blambert/learnings – Don’t Base64 encode PartitionKey and RowKey values in Azure Table Storage.


Azure Table Storage is a “typeless” entity storage system.

If you’re an RDBMS person, and learned about data storage by reading ISBN 0-201-14192-2, Azure Table Storage is a different way of thinking about your data.

In Azure Table Storage, an entity is simply a “bag of properties”; with a certain minimum “shape” or set of required properties.

These are:

  • Timestamp.
  • PartitionKey.
  • RowKey.

Timestamp
This is not the property you’re looking for; move along.  This property is managed by Azure.  Don’t put anything into it, don’t use it for anything, and don’t infer anything from its contents.  (Think of it as though it was named “NotYourProperty”.)

PartitionKey
The first part of an entity’s primary key.  Entities are organized (partitioned for load balancing, etc.) in Azure by their PartitionKey.

RowKey
The second part of an entity’s primary key, which serves to uniquely identify an entity within a given partition.

Read http://msdn.microsoft.com/en-us/library/dd179338.aspx to more fully grok the model.

As you design your storage needs in Azure Table Storage, you will notice that PartitionKey and RowKey are string values, which can be up to 32KB in length.

But, there are limitations on what can be stored in these properties!

They can’t contain the following characters:

  • The forward slash (/) character.
  • The backslash (\) character.
  • The number sign (#) character.
  • The question mark (?) character.

So you must be careful about what data you store in your PartitionKey and RowKey properties.

One of the simple things you need to know is this:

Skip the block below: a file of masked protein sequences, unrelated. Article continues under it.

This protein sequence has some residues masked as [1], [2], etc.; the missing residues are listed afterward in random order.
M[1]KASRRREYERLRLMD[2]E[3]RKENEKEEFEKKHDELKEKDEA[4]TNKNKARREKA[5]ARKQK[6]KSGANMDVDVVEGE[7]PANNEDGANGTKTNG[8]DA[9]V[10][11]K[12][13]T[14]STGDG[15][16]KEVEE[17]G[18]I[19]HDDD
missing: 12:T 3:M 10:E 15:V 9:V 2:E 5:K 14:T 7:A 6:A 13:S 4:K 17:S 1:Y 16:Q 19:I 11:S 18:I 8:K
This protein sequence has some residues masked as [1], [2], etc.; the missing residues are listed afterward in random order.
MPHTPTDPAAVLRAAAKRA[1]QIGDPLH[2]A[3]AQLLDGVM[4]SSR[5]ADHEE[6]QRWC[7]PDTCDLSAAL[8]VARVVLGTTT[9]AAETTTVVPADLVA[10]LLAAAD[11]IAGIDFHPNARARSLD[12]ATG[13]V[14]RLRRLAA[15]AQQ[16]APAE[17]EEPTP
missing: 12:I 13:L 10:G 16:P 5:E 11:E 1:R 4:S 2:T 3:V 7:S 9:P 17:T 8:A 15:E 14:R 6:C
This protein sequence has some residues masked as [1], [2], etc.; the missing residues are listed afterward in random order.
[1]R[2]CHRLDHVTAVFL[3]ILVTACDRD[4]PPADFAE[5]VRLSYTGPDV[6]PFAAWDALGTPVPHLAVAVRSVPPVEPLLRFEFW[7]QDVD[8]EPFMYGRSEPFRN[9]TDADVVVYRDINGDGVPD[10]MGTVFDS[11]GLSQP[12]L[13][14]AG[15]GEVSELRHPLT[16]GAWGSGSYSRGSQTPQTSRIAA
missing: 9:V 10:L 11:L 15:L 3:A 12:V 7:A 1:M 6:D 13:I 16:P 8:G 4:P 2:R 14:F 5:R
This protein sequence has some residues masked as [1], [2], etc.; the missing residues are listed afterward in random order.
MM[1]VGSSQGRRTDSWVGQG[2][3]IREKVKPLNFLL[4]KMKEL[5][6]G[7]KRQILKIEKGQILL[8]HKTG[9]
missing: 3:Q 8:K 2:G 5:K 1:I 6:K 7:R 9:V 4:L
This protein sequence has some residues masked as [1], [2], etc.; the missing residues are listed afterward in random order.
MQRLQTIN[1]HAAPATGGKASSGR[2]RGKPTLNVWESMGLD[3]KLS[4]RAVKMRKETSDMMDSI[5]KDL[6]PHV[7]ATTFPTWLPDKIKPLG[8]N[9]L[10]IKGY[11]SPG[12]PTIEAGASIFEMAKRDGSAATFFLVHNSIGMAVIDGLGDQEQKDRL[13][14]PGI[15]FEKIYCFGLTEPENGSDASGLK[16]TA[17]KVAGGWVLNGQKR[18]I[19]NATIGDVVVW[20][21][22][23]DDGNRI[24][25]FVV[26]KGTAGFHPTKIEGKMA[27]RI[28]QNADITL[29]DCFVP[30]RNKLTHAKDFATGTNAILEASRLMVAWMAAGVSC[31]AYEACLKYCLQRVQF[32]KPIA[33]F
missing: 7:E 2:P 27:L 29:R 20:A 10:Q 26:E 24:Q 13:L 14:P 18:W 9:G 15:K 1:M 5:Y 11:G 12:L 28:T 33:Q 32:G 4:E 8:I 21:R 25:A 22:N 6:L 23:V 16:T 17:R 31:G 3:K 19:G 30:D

Do not Base64 encode binary data and use it as a PartitionKey or RowKey.

A lot of developers use Base64 encoding to turn binary data into strings.  It’s fast, reversible, well understood, and easy to find in the developer tool bag.  Especially in .NET, where you can simply call:

Convert.ToBase64String
Convert.FromBase64String

(If you have never read up on what Base64 is, I suggest reading the Wikipedia Base64 entry at this point.)

The Base64 “alphabet” (see http://www.rfc-editor.org/rfc/rfc4648.txt) contains these characters:

ABCDEFGHIJKLMNOPQRSTUVWXYZabcdefghijklmnopqrstuvwxyz0123456789+/=

And forward slash “/” cannot be used in Azure Table Storage PartitionKey or RowKey values.

So what should you do?  More on this in a later post.  At the moment, I am simply turning binary data into HEX strings.  There are smarter, more efficient approaches…

Brian

Comments (4)

  1. You mentioned there was a "much better way"…did you mean your posting on the binary to HEX…or something else?

  2. Zed says:

    In like 4 lines of code can write a to string for any radix. A generic parse would just be a couple lines of code too…

           static string ToString(char[] charset, int value)

           {

               char[] values = new char[value / charset.Length + 1];

               int position = values.Length;

               int radix = charset.Length;

               while (value != 0)

               {

                   position–;

                   values[position] = charset[value % radix];

                   value /= radix;

               }

               return new string(values, position, values.Length – position);

           }        

    static void Main(string[] args)

           {

               char[] hexChars = "0123456789ABCDEF".ToArray();

               char[] base61 = "ABCDEFGHIJKLMNOPQRSTUVWXYZabcdefghijklmnopqrstuvwxyz0123456789".ToArray();

               char[] base10 = "0123456789".ToArray();

               char[] base2 = "01".ToArray();

               Console.WriteLine(ToString(hexChars, 0xFFFF));

               Console.WriteLine(ToString(base61, 0xFFFF));

               Console.WriteLine(ToString(base10, 0xFFFF));

               Console.WriteLine(ToString(base2, 0xFFFF));

               Console.ReadLine();

           }

  3. Just use a different alphabet says:

    This is probably not very good advice.  You can still use Base64 if you use a different alphabet.  After working with Base64 in a web environment for any length of time, most people will probably encounter the URL alphabet (avoids needing to url-encode): en.wikipedia.org/…/Base64

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